Harness the power of pharmacies to allow pharmacists to treat minor illnesses to tackle patient backlogs, MPs say
- The NHS could treat patients with minor illnesses for half the price in pharmacies
- This could save millions of GP appointments for people with more serious illnesses
Pharmacists could treat patients with minor illnesses for half the price NHS doctors pay to do the same job, a report from MPs found.
The cross-party group is calling on the government to harness ‘the power’ of pharmacies to tackle Covid backlogs and rising demand.
This could free up millions of GP appointments for people with more serious illnesses and free up money for other frontline services, it adds.
However, the All-Party Parliamentary Group on Pharmacy warns that ministers must take ‘urgent action’ to ease funding pressures on local pharmacists at risk of closing. The MPs and colleagues have published their Future of Pharmacy report following a major investigation launched more than a year ago.
Pharmacists could treat patients with minor illnesses for half the price NHS doctors pay to do the same job
It cites evidence from the Pharmaceutical Services Negotiating Committee showing that the cost of 40 million small GP appointments a year is £1.2 billion.
However, it would only cost £560 million to transfer these to pharmacies as part of a Community Pharmacy Consultation Service, a saving of £640 million a year that could be reinvested elsewhere. This equates to a cost saving of 53 percent for the Healthcare Service.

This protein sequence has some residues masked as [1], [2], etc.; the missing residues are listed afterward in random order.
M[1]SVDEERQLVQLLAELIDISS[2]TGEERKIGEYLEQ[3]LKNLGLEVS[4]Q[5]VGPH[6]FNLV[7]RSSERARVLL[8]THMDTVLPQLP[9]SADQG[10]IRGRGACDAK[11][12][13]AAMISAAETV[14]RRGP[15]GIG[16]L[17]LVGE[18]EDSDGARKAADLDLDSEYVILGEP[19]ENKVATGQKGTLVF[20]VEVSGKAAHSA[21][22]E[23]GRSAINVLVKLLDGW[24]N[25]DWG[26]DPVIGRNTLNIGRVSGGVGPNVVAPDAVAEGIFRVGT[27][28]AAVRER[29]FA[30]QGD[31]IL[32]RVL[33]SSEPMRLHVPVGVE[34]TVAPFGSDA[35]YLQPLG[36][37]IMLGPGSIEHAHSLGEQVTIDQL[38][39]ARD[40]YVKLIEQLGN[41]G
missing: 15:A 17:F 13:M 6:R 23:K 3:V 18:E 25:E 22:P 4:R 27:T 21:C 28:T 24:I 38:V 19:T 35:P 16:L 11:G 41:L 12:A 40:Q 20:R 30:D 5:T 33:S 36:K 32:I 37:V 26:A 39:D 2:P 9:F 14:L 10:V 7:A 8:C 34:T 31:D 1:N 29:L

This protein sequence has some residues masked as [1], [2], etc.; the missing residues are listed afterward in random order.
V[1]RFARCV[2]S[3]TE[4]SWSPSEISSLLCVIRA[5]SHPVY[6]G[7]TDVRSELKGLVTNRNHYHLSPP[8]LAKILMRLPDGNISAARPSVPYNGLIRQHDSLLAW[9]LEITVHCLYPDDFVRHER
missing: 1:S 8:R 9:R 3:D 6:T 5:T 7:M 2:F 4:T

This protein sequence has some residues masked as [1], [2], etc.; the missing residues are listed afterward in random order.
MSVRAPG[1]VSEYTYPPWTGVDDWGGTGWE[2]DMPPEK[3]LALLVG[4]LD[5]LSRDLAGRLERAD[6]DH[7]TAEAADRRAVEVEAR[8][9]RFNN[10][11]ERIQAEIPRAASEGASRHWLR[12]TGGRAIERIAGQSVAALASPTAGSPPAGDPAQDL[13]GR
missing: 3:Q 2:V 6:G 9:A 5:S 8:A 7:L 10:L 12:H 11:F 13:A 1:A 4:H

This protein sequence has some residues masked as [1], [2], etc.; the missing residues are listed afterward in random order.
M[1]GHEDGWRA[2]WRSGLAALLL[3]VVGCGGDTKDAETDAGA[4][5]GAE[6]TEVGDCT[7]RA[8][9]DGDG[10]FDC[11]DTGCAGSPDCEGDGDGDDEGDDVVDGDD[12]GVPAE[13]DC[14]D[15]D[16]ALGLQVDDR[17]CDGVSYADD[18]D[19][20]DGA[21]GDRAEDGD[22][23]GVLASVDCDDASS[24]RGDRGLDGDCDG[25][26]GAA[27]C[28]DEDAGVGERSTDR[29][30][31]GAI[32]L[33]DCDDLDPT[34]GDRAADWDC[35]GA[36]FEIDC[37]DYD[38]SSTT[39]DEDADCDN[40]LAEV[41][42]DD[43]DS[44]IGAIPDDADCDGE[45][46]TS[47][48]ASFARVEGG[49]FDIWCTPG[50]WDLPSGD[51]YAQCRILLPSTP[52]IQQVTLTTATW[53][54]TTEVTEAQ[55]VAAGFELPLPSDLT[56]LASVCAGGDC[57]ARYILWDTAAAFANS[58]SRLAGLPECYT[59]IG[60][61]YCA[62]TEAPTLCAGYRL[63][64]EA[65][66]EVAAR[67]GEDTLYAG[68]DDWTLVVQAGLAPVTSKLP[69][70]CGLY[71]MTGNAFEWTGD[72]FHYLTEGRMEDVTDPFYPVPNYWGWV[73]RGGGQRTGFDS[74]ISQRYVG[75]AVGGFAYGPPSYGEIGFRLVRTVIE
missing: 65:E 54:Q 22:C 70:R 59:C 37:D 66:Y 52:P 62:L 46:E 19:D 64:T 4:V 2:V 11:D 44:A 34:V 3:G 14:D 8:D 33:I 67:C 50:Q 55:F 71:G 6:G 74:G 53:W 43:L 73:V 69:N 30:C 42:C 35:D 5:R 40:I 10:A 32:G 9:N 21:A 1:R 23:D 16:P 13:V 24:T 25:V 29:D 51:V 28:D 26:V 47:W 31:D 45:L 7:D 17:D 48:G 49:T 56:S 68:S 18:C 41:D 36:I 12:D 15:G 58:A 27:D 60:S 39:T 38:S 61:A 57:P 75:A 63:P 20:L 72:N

The report came as figures show that more than 5 million people waited more than two weeks for a GP appointment in November and fewer than seven in 10 consultations that month were face-to-face. There are 11,200 community pharmacies across England and 89 per cent of the public are within a 20 minute walk of the nearest shop.
However, thousands are at risk of closing because of the impact of high inflation and reduced funding, the report warns.
Around 670 pharmacies have closed since 2015 and the value of the NHS England pharmacy contract has shrunk by a quarter in real terms since 2015. The Daily Mail’s Good Health supplement is running a Save Our Local Pharmacies campaign calling on the government for the valuable services they provide.
Labor MP Taiwo Owatemi, a qualified pharmacist and chairman of the cross-party group, said: ‘Pharmacists emerged when the country needed them most’
Pharmacies already conduct more than 65 million informal consultations per year. However, unlike other services, none of these consultations has specific funding.
The report says one key way local pharmacies could put further pressure on the NHS is by allowing them to supply prescription medicines and by introducing a ‘walk-in option’, with a greater number of conditions they can treat through this service can treat. .
Labor MP Taiwo Owatemi, a licensed pharmacist and chair of the cross-party group, said: “Pharmacists stepped in when the country needed them most, easing pressure from other parts of the healthcare system during the unprecedented challenges of the pandemic.
“They have shown how much more they can do if they get the right policy support and funding.”
A spokesperson for the Department of Health and Social Care said: “Over the next 18 months, we will be increasing the support pharmacists can provide, including taking referrals from A&E, managing oral contraceptive needs and supporting patients who are new to antidepressants. are prescribed.’